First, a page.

New attractions for tourists heading to the Ugandan gorilla parks


(Posted 21st May 2017)

Along the main highway from Kampala to the South Western town of Kabale has a museum opened its doors near the trading post of Muhanga. The Great Lake Museum is part of the Satellite Holiday Resort, where travelers also find a small restaurant, restrooms – clean for that matter – and accommodation, simple but quite adequate and very affordable too. Standard rooms go for as little as US Dollars 20 though meals are charged extra over and above that rate. The receptionist did mention that for longer stays a special rate can be negotiated.
The facility is open since late 2015 but in some areas still a work in progress as the owners are adding more rooms to the resort which presently has 30 rooms and suites.
But my focus, when stopping, was entirely on the museum and its many exhibits and explanations about the Ankole clans and culture.

Curator Abias Kangume was at hand to welcome me and keen to share his extensive knowledge about this part of Uganda, explaining in detail the various exhibits and their meanings and uses among the local population.

(Sculptures found at the Great Lakes Museum)

Abias took me through the exhibits and displays, pointed out the clan information on the walls and the origins of the Ankole people before then elaborating on his other ‘job’, being a tour guide.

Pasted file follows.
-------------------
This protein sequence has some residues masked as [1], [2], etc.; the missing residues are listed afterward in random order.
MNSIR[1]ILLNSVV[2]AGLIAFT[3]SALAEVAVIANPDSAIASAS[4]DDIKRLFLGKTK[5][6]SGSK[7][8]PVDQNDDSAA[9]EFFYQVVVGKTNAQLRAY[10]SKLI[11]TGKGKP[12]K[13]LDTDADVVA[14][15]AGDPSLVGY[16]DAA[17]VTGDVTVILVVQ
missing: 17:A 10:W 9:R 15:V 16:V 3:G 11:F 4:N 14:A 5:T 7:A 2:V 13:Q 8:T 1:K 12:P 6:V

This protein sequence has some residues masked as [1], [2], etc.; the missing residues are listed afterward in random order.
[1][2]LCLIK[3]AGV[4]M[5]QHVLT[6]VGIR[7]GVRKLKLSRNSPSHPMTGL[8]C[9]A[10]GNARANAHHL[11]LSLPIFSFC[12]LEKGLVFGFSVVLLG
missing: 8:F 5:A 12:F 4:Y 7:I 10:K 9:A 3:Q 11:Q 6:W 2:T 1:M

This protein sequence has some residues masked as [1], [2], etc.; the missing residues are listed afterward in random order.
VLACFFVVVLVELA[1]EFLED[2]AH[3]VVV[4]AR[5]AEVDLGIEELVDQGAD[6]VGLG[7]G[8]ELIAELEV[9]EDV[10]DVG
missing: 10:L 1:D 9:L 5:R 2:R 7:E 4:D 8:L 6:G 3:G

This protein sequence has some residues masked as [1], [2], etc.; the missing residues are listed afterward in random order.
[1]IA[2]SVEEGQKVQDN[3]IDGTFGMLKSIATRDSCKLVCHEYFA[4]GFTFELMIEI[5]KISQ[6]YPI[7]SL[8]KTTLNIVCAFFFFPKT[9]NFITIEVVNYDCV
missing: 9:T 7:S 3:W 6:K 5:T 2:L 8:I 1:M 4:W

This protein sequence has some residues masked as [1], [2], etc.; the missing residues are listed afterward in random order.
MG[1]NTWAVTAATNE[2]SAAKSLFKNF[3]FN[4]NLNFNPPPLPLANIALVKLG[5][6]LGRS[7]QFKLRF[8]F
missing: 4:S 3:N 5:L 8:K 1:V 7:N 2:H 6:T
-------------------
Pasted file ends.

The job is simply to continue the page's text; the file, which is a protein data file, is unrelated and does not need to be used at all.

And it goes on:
Abias does take tourists on hikes into the surrounding hills of the area but is also available as a guide using bikes for cross country drives to see villages and small scale farms to better understand how the people in this part of Uganda live and from what they make a living.

These bikes, ten in total, are available for hire from the museum for just 10.000 Uganda Shillings a half day and, as seen, are in excellent shape. Especially for visitors staying at the Satellite Resort which is part of the set up at Muhanga, are both activities giving options to spice up a vacation, by hiking and biking into the wider area before returning to the resort where a wholesome lunch or supper awaits them, made predominantly of local dishes.

(The view from the dining room at the museum complex)

Also along the route between Mbarara and Kabale can one find a similar venture, called Igongo Cultural Centre but I opted for the Great Lakes Museum in Muhanga, having heard about the collection of artifacts and the competence of the curator.

What it goes to show though is that local entrepreneurs have found a market niche, combining a more regular rest stop with accommodation and the added attraction of a well stocked museum, where visitors, both local and foreign, can learn about the local customs, traditions and heritage in this part of Uganda. ‘Traffic’ was significant while there with many people stopping and taking in the open air sculptures while, admittedly, fewer made their way into the museum, something which needs to be remedied.

(The great ‘Tree of Life’ which dominates the outdoors of the Great Lakes Museum)

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